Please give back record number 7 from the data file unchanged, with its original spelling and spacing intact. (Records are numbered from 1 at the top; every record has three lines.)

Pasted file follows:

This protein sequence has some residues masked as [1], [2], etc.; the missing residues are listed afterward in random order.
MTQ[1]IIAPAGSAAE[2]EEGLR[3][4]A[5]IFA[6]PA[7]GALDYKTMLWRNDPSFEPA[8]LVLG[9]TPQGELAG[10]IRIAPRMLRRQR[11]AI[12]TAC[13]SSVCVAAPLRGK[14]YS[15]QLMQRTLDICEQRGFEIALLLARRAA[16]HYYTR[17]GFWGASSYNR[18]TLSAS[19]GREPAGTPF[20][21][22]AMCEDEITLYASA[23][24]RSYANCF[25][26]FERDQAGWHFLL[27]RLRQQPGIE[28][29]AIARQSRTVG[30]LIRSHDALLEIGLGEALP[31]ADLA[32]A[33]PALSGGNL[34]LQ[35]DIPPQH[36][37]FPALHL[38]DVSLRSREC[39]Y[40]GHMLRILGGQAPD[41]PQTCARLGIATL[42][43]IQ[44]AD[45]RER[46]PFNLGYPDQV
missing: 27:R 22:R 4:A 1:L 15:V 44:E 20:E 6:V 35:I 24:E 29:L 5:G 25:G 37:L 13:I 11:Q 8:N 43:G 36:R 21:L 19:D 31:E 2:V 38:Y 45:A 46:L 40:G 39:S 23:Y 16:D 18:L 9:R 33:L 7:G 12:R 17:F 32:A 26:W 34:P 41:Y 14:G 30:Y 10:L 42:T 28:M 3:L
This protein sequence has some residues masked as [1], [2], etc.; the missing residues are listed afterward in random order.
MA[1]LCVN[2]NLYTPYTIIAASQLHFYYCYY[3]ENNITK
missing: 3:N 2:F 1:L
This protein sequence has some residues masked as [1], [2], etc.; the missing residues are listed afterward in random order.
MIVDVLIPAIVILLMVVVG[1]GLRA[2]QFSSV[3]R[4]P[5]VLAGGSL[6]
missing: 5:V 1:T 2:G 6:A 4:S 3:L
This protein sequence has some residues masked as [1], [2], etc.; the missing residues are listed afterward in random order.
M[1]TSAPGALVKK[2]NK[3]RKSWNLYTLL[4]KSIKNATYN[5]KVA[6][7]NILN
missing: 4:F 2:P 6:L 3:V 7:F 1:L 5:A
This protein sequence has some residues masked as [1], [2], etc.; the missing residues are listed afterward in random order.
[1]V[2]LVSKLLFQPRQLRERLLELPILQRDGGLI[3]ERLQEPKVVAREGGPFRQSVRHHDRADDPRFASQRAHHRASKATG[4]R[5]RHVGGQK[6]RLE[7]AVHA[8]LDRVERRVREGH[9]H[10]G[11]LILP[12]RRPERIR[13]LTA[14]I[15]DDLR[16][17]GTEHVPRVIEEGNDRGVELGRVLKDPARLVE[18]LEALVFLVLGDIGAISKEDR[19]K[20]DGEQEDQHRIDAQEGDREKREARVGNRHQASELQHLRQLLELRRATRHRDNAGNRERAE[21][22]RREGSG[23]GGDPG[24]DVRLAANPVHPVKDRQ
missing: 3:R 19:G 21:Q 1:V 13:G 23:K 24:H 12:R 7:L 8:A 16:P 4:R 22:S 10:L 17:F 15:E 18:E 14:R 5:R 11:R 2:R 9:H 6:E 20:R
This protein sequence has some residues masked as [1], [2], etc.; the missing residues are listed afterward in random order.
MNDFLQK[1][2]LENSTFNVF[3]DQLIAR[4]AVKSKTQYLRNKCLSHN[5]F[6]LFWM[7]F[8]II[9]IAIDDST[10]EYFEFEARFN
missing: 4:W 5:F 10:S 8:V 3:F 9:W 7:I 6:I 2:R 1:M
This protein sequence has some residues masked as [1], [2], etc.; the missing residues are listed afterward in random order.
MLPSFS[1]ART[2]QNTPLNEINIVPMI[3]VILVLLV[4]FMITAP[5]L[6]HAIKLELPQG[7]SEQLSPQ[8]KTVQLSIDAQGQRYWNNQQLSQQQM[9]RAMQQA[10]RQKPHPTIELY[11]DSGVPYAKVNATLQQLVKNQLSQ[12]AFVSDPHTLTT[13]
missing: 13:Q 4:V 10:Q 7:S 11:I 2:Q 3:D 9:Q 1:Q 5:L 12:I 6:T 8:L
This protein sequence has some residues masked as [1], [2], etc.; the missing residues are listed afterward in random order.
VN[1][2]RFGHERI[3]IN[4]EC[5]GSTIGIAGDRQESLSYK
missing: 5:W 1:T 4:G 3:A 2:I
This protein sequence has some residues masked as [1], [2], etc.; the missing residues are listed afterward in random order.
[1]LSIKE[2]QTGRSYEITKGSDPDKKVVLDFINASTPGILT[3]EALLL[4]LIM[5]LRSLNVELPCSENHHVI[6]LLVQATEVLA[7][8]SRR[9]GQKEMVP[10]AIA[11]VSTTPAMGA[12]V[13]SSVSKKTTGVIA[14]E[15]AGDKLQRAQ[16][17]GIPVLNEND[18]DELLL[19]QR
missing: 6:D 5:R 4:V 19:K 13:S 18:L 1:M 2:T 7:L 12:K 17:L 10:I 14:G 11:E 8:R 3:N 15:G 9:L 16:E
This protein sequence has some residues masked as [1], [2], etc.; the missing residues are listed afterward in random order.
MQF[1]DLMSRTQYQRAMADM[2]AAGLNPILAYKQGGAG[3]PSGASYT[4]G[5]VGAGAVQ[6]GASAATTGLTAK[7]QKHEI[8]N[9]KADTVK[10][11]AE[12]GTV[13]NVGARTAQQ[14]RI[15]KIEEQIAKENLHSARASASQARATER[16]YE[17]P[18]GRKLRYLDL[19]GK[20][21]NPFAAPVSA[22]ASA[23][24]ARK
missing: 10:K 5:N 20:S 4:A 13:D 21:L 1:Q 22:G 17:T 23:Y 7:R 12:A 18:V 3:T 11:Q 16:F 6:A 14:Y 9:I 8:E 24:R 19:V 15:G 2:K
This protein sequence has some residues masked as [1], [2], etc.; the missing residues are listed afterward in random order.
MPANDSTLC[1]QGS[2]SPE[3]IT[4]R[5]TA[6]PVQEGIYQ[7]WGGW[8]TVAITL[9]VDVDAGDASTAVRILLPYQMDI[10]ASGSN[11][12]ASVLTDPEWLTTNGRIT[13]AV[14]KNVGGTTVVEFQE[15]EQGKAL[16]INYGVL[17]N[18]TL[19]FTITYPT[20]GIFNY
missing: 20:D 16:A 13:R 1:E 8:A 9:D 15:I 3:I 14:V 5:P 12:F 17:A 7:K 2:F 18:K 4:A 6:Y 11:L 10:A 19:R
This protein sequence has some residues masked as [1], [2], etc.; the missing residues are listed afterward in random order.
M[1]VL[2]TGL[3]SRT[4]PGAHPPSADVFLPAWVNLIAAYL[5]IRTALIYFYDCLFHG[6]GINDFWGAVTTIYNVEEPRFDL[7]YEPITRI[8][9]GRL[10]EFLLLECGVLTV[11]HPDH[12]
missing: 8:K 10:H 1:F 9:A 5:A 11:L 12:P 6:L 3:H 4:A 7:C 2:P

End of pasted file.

This protein sequence has some residues masked as [1], [2], etc.; the missing residues are listed afterward in random order.
MLPSFS[1]ART[2]QNTPLNEINIVPMI[3]VILVLLV[4]FMITAP[5]L[6]HAIKLELPQG[7]SEQLSPQ[8]KTVQLSIDAQGQRYWNNQQLSQQQM[9]RAMQQA[10]RQKPHPTIELY[11]DSGVPYAKVNATLQQLVKNQLSQ[12]AFVSDPHTLTT[13]
missing: 13:Q 4:V 10:Q 7:S 11:I 2:Q 3:D 9:Q 1:Q 5:L 12:I 6:T 8:L